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Firms Brace for Rallies Today

Immigrant protests lead some companies to shut early and others not to open for business at all.

May 01, 2006|Lisa Girion and Molly Selvin | Times Staff Writers

From Los Angeles garment factories to Sonoma County vineyards, California businesses spent the weekend preparing for today's marches and boycotts aimed at demonstrating immigrants' economic contributions.

Restaurants and other retailers near a downtown Los Angeles march route and in heavily immigrant neighborhoods throughout the city posted signs saying they would be closed today. Companies that rely on immigrant workers made plans to get through the day with skeleton crews or to shut down altogether. Hospitals prepared to call in extra employees in the event that an anticipated influx of patients materializes at emergency rooms.

Many businesses were preparing for a day without deliveries. Trucking companies were girding for the possibility that warehouse workers who unload and sort the deliveries would respond to calls for a widespread sickout.

That would have a ripple effect on the ports and commerce throughout the state.

"It should be a pretty big mess," said Stephanie Williams, senior vice president of the California Trucking Assn., which represents 2,500 companies.

Some garment factories in downtown Los Angeles, Huntington Park and Koreatown planned to close early. Some planned to be closed all day, and some were waiting to see how many workers showed up.

Downtown manufacturer Mike Lee of Poison Ivy fashions said almost all of his Latino employees told him they would take the day off, and he doesn't expect any deliveries. He said he and his wife will catch up on paperwork and then close around 3 p.m. to join the march in Koreatown with several Korean groups at Western and Wilshire.

Michael Park, part-owner of Blue Heaven, a clothing manufacturer in Huntington Park, said 80% of his contract workers around the city told him they would not work today.

"My employees wanted to know if they would be fired if they didn't come to work on Monday," Park said. "I said their jobs are safe."

Because many garment workers lack benefits such as paid vacation time, Joe Rodriguez, executive director of the Garment Contractors Assn. of Southern California, said those who took the day off would "feel it in their pocketbooks." As a result, many toiled over the weekend, filling orders and completing other tasks they would have performed today.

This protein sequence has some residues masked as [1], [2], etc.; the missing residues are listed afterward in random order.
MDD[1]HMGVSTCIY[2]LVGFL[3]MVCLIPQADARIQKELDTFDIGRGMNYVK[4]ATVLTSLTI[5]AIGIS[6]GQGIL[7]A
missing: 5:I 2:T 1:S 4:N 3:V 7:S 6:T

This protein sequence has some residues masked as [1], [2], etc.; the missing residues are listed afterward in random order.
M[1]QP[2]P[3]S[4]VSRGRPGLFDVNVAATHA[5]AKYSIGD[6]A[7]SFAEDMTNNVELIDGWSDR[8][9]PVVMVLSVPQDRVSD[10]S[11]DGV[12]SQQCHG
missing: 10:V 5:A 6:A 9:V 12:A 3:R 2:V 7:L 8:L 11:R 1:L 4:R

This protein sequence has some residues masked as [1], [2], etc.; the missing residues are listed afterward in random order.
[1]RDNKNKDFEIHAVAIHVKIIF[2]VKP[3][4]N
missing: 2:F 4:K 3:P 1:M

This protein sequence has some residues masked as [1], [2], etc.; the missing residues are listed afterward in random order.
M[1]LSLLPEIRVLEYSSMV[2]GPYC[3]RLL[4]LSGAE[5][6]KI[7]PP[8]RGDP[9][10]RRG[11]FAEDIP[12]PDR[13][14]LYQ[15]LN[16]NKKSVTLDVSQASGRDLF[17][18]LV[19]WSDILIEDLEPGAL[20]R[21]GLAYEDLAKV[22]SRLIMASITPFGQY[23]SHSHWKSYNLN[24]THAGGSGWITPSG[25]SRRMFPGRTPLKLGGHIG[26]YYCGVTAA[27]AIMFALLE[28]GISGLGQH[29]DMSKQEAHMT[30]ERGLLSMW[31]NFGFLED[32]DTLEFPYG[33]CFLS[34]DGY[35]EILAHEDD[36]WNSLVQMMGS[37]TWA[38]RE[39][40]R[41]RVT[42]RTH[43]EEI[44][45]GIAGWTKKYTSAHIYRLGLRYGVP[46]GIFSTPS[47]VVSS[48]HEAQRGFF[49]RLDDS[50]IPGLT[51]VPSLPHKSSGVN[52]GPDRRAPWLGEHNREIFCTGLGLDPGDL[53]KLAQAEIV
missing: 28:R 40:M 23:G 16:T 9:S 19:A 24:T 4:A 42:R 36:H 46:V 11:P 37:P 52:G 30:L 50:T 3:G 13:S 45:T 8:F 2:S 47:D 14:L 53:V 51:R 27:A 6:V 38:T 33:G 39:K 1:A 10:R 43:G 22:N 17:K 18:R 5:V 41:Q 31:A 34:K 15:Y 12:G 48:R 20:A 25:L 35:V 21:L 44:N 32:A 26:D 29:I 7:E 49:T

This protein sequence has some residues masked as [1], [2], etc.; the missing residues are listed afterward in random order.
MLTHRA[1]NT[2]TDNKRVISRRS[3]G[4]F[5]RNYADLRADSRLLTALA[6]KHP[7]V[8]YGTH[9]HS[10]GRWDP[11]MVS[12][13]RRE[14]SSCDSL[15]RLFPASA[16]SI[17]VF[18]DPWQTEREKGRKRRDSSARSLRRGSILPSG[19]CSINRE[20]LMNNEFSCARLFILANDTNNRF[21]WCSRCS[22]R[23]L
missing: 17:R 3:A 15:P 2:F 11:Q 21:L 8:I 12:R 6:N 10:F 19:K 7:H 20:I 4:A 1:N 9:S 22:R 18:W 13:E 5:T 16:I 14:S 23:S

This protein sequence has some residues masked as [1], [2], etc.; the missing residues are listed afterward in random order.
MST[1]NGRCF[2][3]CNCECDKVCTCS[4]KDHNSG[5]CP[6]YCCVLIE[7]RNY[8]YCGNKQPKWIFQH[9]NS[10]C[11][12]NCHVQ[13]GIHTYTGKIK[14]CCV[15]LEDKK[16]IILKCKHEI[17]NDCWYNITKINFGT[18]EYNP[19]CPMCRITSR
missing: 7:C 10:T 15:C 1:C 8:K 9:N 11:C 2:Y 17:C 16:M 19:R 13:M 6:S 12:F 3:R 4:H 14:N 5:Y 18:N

Rodriguez said he knew of no manufacturers who planned to discipline workers for taking the day off.

Several employers who depend on immigrant workers said they were happy to give the time to those who made the request in advance.

Indeed, said Ilse Metchek, executive director of the California Fashion Assn., "it's not an us-against-them situation."

That's how Healdsburg, Calif., vineyard owner Dennis De La Montanya saw it when four key workers asked for the day off after offering to work through the weekend.

"Knowing how hard they work, I would never deny them a day off they deserve," De La Montanya said.

"It's not a political statement," he added. "They supported me, and anything we can do to support them, I'm happy doing."

In Los Angeles, many restaurants, including Pastina in Westwood, said they would close if enough workers took the day off. Roger Kephart, manager of an Armstrong Garden Center in Santa Monica, said three of 19 employees took him up on his offer to take the day off.

Hospitals, on the other hand, faced the prospect of calling staffing registries for substitute workers. Jim Lott, a spokesman for the Hospital Assn. of Southern California, said community clinic operators have warned hospitals that the clinics may have to close if too many employees fail to report to work.

"We put a notice out to all the hospitals to expect an increased number of patients coming into the emergency room because we believe the community clinics are going to be hit the hardest," Lott said. Hospitals "are going to have to staff even higher."

But hospital administrators in some areas of Southern California were concerned that some of their own workers wouldn't show up. However, Lott said he was not aware of any hospitals that were canceling elective surgeries or taking other steps to curtail services.

The California Nurses Assn. did not sanction any walkouts, said Jill Furillo, a director of the labor organization. However, the group expected a contingent of its nurses who had arranged to take the day off to march in Los Angeles against a bill in Congress that would make it a crime to harbor illegal immigrants. "That would turn nurses into immigration cops," Furillo said.

Even a successful buying boycott is unlikely to have a great impact on the national economy, said Mike Niemira, chief economist for the International Council of Shopping Centers. Shoppers who withhold purchases today are likely to make them Tuesday, he said.

"There will be pockets, I suspect, and certainly L.A. is one of the pockets, where it could be more noticeable," he said. But "I suspect there will be no impact in Kansas."

Despite the call for a boycott, Jack Kyser of the Los Angeles County Economic Development Corp. said the demonstrations themselves would provide opportunities that not every businessperson would pass up.

"What you are going to see along the demonstration route is Latino entrepreneurs selling drinks and flags and other things," Kyser said.

"The entrepreneurial spirit burns bright."


Times staff writers Leslie Earnest, Annette Haddad, Terril Yue Jones, Roger Vincent, Ronald D. White and Daniel Yi contributed to this report.

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